Accidents and illnesses can happen. You only need to look at the headlines to see the risks. Alton Brown–a chef who is a known aviation and motorcycle enthusiast–broke his collar bone after crashing a motorcycle while filming an episode of Feasting on Asphalt for Food Network. A few years earlier, he shattered his wrist, an injury that required eight screws and a titanium plate to repair and took months of recovery and rehabilitation before he could resume filming. Paula Deen, who is well known for cooking rich Southern cuisine, revealed earlier in the year that she was diagnosed with type 2 diabetes. And in May, Gordon Ramsay had to be carried off the field on a stretcher after an injury sustained during a charity soccer game.
The risk also applies to the lower-profile chefs of the world. When any executive chef has the potential to impact the immediate business of the restaurants they are directly linked to, particularly those where they can be found in the kitchen perfecting their dishes, similar protection is often needed.
Compared to the Jamie Olivers of the world, these chefs–Marcus Samuelsson and Alfred Portale in New York, Ludo Lefebvre and Eric Greenspan in Los Angeles, Jasper White and Ming Tsai in Boston–may merely seem like big fish in little ponds. But the impact they have on their restaurants, many of which carry their name, and the influence they have on attracting investors to those restaurants, cannot be understated. If these chefs suffer a serious injury and can no longer perform their duties, there is the definite potential for a business to be negatively affected.
In scenarios like this, key person life and disability insurance is often needed to either reorganize and replace a fallen chef, or simply wind down a venture in the event of death or a catastrophic disability. In one transaction involving such a chef, life insurance was in place, but the insurer was asked to design and underwrite a policy that would cover the “overhead” for a 12-month period so that decisions could be made if their well-known chef was injured. A policy was structured with a 30-day elimination period paying up to $35,000 per month for a maximum payout of one year, giving the restaurant time to either retool or exit, depending on the owner’s desire.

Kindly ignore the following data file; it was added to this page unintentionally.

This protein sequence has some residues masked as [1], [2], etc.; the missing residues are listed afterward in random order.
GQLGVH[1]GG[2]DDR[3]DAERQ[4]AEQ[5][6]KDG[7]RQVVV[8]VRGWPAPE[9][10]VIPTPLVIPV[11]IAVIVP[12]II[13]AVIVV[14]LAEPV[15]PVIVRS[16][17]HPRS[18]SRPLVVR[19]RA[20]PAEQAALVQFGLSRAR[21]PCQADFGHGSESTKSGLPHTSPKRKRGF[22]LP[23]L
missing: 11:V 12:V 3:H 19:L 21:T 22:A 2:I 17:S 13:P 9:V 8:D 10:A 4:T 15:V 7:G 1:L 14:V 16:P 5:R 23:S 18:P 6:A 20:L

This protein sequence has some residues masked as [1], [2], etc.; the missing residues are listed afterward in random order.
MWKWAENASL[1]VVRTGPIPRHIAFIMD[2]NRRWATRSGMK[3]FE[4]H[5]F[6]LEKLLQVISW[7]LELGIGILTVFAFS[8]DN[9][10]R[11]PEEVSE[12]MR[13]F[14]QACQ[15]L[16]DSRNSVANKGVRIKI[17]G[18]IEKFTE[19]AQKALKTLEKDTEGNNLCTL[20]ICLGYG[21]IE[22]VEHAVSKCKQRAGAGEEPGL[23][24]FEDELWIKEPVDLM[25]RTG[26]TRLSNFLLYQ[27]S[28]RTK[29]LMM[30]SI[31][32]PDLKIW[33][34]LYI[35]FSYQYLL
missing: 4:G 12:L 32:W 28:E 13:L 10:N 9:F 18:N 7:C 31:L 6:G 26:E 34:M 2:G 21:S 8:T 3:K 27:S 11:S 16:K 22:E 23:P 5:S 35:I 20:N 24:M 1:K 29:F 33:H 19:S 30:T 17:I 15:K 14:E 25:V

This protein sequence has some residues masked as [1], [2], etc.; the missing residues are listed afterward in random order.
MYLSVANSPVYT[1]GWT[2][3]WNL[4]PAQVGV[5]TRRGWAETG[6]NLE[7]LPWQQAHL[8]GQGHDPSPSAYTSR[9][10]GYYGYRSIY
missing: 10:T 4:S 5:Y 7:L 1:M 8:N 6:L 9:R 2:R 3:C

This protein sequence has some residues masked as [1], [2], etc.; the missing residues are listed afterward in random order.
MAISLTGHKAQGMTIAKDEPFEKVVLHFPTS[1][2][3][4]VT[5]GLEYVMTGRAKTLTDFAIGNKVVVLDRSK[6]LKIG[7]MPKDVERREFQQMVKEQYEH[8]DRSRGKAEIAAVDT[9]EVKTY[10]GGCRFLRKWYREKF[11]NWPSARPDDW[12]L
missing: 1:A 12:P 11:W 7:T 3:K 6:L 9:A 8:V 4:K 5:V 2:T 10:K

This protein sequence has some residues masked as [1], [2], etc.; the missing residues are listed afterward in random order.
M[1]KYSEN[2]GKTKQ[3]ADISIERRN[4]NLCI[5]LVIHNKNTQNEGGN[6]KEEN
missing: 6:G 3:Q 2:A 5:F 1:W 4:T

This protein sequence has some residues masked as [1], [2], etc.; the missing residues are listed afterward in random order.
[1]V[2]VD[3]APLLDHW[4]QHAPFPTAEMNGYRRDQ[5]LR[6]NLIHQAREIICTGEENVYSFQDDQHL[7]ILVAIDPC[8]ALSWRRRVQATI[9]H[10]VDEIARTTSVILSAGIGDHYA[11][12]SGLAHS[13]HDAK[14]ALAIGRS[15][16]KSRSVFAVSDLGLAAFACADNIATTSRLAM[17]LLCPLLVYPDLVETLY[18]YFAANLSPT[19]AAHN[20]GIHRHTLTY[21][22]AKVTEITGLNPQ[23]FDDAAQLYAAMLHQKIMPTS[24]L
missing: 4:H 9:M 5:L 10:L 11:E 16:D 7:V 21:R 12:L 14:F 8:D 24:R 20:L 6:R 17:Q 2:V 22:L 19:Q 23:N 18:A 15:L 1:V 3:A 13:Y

The value of making sure a restaurant or brand can continue to thrive if an executive chef can no longer perform is now big business. And it is only getting bigger as competitive cooking shows like Iron Chef, Top Chef and Hell’s Kitchen promise to spawn new superstars that have strong brand crossover. Through the power of television, chefs have ascended to a lofty perch once inhabited only by CEOs, rock stars, actors and athletes.
So, if you are invested in the physical well-being of a chef and your heart drops every time Anthony Bourdain jumps out of a plane eating raw seal, or when Paula Deen whips up another shortening-filled dish, perhaps it makes sense to be sure there is a contingency plan in place. Otherwise, you may be faced with a financial disaster that will be hard to swallow. Now that’s food for thought.